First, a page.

Saint Edmund, King and Martyr
Edmund (correctly Eadmund) was born in 841 of devout Christian parents.
His name means ‘blessed protection’. As a child he learnt the importance of prayer and knew the psalms by heart.
From 855 Edmund’s movements have been traced by historians. In that year we know for example of his presence in Hunstanton Norfolk at a place now called St Edmund’s Point, where still today may be found St Edmund’s well and the ruins of St Edmund’s chapel. From here his movements have been traced to Attleborough in Norfolk from where he went to Wessex. On 5 November 855 Edmund took part at a great Council of the English nobility in the Wessex capital, Winchester. Here the gathered nobles allied themselves to fight the growing menace of the pagan Danes, the Vikings.
Towards the end of 856 the young prince Edmund was chosen as King of East Anglia at the royal palace at Caistor St Edmund outside Norwich. On Christmas Day 856, aged only fifteen, he was anointed and crowned King of East Anglia at Bures, a strategic crossing-place on the Suffolk-Essex border. The image we have of Edmund is that of a devout and noble King, so dedicated to the defence and well-being of his people that he did not even marry. He was ‘wise and honourable…humble and devout…bountiful to the poor and to widows like a father.., raised up by God to be the defender of his Church’. However, a great storm broke over his peace-loving kingdom in 865 with a full-scale Danish invasion of East Anglia.
Edmund organised resistance as he could to the invasion and was active at Orford, near Framlingham and elsewhere even outside East Anglia in order to defend England from the Danes. Thus in 868 he fought alongside the future King Alfred the Great to deliver Nottingham. In East Anglia he was also active in building or rebuilding a defensive dyke to the east of Cambridge, known still today as ‘St Edmund’s Ditch’ in the area of ‘St Edmund’s Fen’. In 869, however, the Danes returned to East Anglia with a huge army. They sacked many monasteries, including Ely ands Soham. In the late autumn Edmund the King gave battle at Thetford in Norfolk and although inflicting heavy losses, he was forced to retire to Hoxne in north Suffolk.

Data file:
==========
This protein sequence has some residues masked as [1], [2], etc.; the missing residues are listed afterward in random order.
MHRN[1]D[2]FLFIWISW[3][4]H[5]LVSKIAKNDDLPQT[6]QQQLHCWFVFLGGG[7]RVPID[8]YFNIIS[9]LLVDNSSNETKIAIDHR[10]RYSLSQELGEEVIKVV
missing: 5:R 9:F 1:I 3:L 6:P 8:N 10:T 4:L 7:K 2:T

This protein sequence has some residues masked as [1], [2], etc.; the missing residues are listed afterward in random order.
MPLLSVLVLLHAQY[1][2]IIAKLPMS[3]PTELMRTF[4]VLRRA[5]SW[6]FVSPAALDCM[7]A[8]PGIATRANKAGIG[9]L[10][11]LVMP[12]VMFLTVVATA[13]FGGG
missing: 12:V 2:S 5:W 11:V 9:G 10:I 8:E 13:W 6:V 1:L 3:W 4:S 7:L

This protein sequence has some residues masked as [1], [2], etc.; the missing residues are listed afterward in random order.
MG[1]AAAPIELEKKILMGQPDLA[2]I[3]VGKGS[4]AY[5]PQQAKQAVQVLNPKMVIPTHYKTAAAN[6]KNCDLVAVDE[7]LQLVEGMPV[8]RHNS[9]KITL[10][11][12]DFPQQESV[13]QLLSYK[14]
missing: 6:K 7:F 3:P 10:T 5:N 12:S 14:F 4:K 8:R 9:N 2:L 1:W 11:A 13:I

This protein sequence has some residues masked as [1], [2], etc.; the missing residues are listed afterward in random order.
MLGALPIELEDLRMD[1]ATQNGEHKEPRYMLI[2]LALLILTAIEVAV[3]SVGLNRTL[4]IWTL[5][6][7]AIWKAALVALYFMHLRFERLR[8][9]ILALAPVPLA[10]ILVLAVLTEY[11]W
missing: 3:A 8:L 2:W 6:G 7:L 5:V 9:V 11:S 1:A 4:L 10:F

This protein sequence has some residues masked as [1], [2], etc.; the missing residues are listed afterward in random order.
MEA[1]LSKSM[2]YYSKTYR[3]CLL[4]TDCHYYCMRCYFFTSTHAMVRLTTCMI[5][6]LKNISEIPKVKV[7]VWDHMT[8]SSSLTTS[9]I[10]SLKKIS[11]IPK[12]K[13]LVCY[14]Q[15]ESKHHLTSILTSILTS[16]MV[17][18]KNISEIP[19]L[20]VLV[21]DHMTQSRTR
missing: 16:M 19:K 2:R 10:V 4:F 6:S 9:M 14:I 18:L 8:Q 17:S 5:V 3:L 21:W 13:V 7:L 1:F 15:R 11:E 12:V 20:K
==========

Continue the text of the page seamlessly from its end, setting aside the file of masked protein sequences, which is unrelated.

Here he refused Danish offers of peace at a price and remained faithful to Christianity, saying: ‘It is needful that I alone should die for my people, that the whole nation should not perish’. Edmund was seized by the Danes, refusing to defend himself, though he had defended others. The Danes insulted him and beat him. Refusing to renounce his faith, Edmund said: ‘Living or dead, nothing shall separate me from the love of Christ’. Then Edmund was tied to an oak-tree, whipped and had arrows fired at him. Calling on the name of the Saviour to the end, Edmund was finally beheaded. It was Monday 20 November 869. The Danes then left the area, flinging Edmund’s head into thick brambles nearby. Later people who came searching for the head of the Martyr, were alerted to its presence by the howling of a wolfhound.
Edmund was buried at a chapel at Hoxne and miracles soon followed. The most extraordinary of these was that within a generation the Danes who had martyred him had accepted Christianity and were themselves venerating their victim, Edmund, as a saint. At the beginning of the tenth century Edmund’s body was moved to the monastic town of Bedricsworth which then became known as Bury St Edmunds. In the centuries to come, this became a great shrine and one of the finest and largest monasteries in all England. All the more so since for some five centuries Edmund the noble champion was to become not only the patron-saint of East Anglia but also the patron-saint of all England. Edmund was indeed a national hero, the light from the East, a ‘blessed protection’ for East Anglia and all England.
The Grimsby Orthodox Christian Community is dedicated to St. Marina and St. Kenelm.
They were young Christians from the time when there was one universal Christian Church;
St Marina from the early centuries of the Eastern Church, and St Kenelm from the treasury of British saints, before the split between East and West.
They suffered violent deaths and are seen as sources of inspiration and help for Orthodox Christians. (more)